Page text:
1. Forum
  2. >
  3. Topic: Irish
  4. >
  5. "You must write."

"You must write."

Translation:Tá ort scríobh.

November 23, 2014



Intuitively, I put in an 'a' between 'ort' and 'scriobh' (Tá ort a scríobh) and had an error.

Admittedly, I did not have any well founded reason to put in the 'a', and I don't feel cheated og bullied or anything like that. However, I have observed, it is often used in where one you use 'to' in an equivalent English sentence. And before Verbal Nouns as well.

So what does the 'a' actually mean, and why would it be wrong to use it here? (Barring the possibility that it actually COULD be used here, only it has not been included as one of the correct translations.)


To say "Tá ort a scríobh" would roughly translate to "you must to write", which doesn't make sense. To put it simply, the preposition "a" is used when an object comes before a verb - eg. "you must write a story" would be "Tá ort scéal a scríobh" I hope that makes sense!


Is Tá scríobh ort wrong? If it isn't is there any difference in emphasis between the two?


That would translate to a broken kind of "write on you". As if to tell someone they should...i dont know, take a note on themselves. lol


I think this one is broken. Tells me its wrong shows me the other answer, asks it again i put the answer it said is right and it says its wrong and my original answer was right.


Tá is such a magical verb


So if you are trying to say "must" you put it before the verb.


It's yet another phrasal verb, and still comes after the verb here. Irish has no verb for 'must', so it's expressed by "It's on X Y" where X is the person who 'must'. So is still the main verb in the Irish sentence.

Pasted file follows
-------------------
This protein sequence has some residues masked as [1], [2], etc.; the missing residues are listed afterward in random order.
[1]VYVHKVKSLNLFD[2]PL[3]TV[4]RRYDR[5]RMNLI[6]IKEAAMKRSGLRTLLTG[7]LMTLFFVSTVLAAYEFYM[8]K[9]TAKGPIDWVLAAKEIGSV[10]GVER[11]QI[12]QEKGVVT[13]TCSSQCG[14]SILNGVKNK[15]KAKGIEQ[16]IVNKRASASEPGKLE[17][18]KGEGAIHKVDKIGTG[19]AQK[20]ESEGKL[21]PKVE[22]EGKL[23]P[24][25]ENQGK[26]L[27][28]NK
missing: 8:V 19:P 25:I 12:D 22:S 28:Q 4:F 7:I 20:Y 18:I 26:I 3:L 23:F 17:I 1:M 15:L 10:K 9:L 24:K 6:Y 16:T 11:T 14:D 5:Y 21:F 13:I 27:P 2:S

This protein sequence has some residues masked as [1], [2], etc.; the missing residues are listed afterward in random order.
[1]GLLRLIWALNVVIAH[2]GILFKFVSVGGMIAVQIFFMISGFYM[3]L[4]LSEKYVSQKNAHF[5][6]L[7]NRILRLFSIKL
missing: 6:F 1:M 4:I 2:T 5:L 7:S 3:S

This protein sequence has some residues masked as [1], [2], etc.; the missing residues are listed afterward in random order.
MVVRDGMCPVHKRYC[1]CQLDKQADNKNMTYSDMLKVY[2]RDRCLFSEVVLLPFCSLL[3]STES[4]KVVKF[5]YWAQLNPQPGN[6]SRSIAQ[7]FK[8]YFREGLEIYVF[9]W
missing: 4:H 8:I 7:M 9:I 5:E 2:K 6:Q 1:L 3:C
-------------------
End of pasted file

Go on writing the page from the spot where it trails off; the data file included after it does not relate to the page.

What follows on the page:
Ok thanks. I get it though, I think (when you get into that XY stuff, my mind has no idea what you are saying). The "must" ones go before...whatever you want to call the last word .


X and Y here are just placeholders; they can stand for anything.


There you go! Otherwise it can have pretty hilarious consequences.


Why is it "Tá ort scríobh" here, but in a previous exercise it was "Tá air scéal a insint?"

Does the second example need an 'a' before the verbal noun because it comes after a noun (scéal)?


When you have an infinitive with an object in English ("to tell a story"), the object comes before the verbal noun in Irish, separated by the preposition a - scéal a insint.


thank you, that makes sense. :^)


what does tá scríobh ort mean?


It is on you to write???


Both answers i have said are wrong but they both mean the exact same thing


Why is it "tá ort scríobh"? I thought "air" meant must?


Tá orm scríobh - "I must write"
Tá ort scríobh - "You must write"
Tá air scríobh - "He must write"
Tá uirthi scríobh - "She must write"
Tá orainn scríobh - "We must write"
Tá oraibh scríobh - "You (plural) must write"
Tá orthu scríobh - "They must write"
Tá ar Pól scríobh - "Paul must write"
Tá ar an bhfear scríobh - "The man must write"

air doesn't mean "must", tá ar means "must" or "have to", bhí ar means "had to", beidh ar means "will have to".


Go raibh maith agat

Learn Irish in just 5 minutes a day. For free.